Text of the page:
DNC Passes on Youngstown, Picks Westerville for Debate
YOUNGSTOWN, Ohio — Candidates seeking the Democratic Party’s nomination for president will hold their next debate in Westerville, bypassing Youngstown, which reportedly had been under consideration.
The Democratic National Committee this afternoon announced that the fourth debate would be held Oct. 15 at Otterbein University, with a potential second night Oct. 16 should enough candidates qualify. CNN and the New York Times will co-host the debate, with CNN’s Anderson Cooper and Erin Burnett, and Marc Lacey of the New York Times moderating.
A week ago, David Betras, former chairman of the Mahoning County Democratic Party, confirmed that Youngstown was among the sites in contention for the debate. He said Youngstown would be a good location for the debate because Mahoning County had the highest number per capita of crossover voters in 2016.
Dayton was also reportedly being considered. The city was put in the national spotlight last month following a mass shooting that left 10 dead and 27 injured.
The chosen setting highlights how suburban voters will play a major role in the 2020 election, both in Ohio and nationwide, the Ohio Democratic Party said in a separate news release.
“What we’ve seen in the suburbs of Columbus, Cincinnati, Cleveland and other cities mirrors what has happened in places like Harris County, Texas, and Orange County, California – suburban voters, particularly women, are backing Democratic candidates in response to the broken promises and toxic agenda of Donald Trump,” said Ohio Democratic Party Chairman David Pepper.
“In 2018, Ohio House Democrats flipped six seats from red to blue, and those pickups came in suburban communities like Westerville,” he continued. U.S. Sen. Sherrod Brown’s seven-point victory was powered not just by traditional Democratic voters, but by historic gains in Ohio suburbs, he said.
A lot of places in Ohio would have made sense for the debate, Pepper acknowledged in a phone interview.
“What’s happening in Youngstown and Lordstown and the Mahoning Valley I’m sure will be talked about at the debate at length, just like what happened in Dayton is an important story,” Pepper said.
At the same time, many traditionally Republican suburban areas are shifting to the Democrats, and Westerville is “ground zero” for that phenomenon, according to Pepper. The area had three different districts, gerrymandered by Republicans to be safe seats, that Democrats won by double digits.
“If the place where [former governor and congressman] John Kasich used to win easily is becoming a Democratic part of the state, it becomes much harder for Republicans to win the state,” he said.
“In the last election, all of the statewide candidates were talking about the potential ‘blue wave’ coming in Ohio that was going to benefit the statewide candidates,” said Joe Schiavoni, spokesman for the Mahoning County Democratic Party. “The only place the blue wave really came was to the Columbus area. Democrats crushed it.”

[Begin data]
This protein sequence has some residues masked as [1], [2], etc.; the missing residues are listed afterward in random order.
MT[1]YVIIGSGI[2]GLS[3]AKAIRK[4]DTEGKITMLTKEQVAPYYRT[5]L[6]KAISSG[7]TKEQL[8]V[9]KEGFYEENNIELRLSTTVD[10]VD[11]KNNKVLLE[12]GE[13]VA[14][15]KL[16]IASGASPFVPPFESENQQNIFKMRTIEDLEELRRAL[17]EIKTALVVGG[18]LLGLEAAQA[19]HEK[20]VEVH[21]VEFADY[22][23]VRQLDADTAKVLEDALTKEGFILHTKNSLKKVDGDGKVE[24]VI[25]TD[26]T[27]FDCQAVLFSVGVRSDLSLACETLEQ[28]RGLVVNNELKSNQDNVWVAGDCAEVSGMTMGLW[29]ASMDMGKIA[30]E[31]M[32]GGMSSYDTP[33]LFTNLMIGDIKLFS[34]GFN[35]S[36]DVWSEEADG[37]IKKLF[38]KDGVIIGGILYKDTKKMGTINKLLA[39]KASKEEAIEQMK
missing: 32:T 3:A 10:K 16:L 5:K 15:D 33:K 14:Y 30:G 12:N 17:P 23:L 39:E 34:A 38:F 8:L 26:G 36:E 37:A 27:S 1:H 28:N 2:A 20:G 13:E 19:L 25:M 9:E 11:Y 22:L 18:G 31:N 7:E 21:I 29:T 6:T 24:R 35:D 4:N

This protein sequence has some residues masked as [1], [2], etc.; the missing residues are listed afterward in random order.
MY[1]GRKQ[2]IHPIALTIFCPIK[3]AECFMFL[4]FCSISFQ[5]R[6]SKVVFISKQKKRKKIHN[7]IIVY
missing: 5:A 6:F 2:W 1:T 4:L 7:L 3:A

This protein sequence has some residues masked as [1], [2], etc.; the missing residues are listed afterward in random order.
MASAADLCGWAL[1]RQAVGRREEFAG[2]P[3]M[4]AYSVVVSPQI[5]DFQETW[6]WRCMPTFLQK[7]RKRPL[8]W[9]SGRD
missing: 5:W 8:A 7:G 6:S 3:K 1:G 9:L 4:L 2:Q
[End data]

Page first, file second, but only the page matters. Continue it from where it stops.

The former state legislator also expressed his disappointment in the decision and said the party missed an opportunity but said he understood the decision.
“It’s always great to highlight the good things we have here in the Mahoning Valley but also show people the struggles as well,” he remarked.
Responding to the announcement of the debate location, Republican National Committee spokeswoman Mandi Merritt said the GOP welcomed the Democrats’ “socialist policies” taking center stage in the state so voters can see how “radical” they have become.
“The socialist agenda of the 2020 Democrats that wants to ban everything, from abolishing private healthcare for over 6.5 million Ohioans to eliminating the fossil fuels that Ohioans rely on for energy and jobs, to even ridding the world of plastic straws is what will turn away votes in 2020,” she said.
Following the Democrats’ announcement, Elizabeth Giannone, press secretary for the Ohio Republican Party, issued a statement.
“The 2020 Democratic candidates can debate in Ohio all they want, but Ohioans have made it clear that their radical ideas are not welcome here,” she said. “President Trump’s pro-growth policies have created a booming economy, and in 2016 we flipped traditionally blue counties red.”
Among the traditionally Democratic counties that Trump won in 2016 was Trumbull County, and he came close to winning Mahoning County as well. In addition, in last year’s midterm election, Republicans took a state senate seat and a state representative seat in Mahoning County that traditionally have been held by Democrats.
To qualify to participate in the October debate, candidates must receive 2% or more support in at least four qualifying polls and donations from a minimum of 130,000 unique donors and 400 unique donors per state in at least 20 U.S. states by 11:59 p.m. Oct. 1.
The same criteria was in place for the Democrats’ Thursday night debate in Houston.
U.S. Rep. Tim Ryan, D-13 Ohio, who announced his candidacy in April, did not qualify for last night’s debate. His campaign did not respond to an emailed request for comment Friday afternoon.
Image: From left, Democratic presidential candidates Sen. Amy Klobuchar, D-Minn., Sen. Cory Booker, D-N.J., South Bend Mayor Pete Buttigieg, Sen. Bernie Sanders, I-Vt., former Vice President Joe Biden, Sen. Elizabeth Warren, D-Mass., Sen. Kamala Harris, D-Calif., entrepreneur Andrew Yang, former Texas Rep. Beto O’Rourke and former Housing Secretary Julian Castro are introduced for the Democratic presidential primary debate hosted by ABC on the campus of Texas Southern University Thursday, Sept. 12, 2019, in Houston. (AP Photo/Eric Gay)
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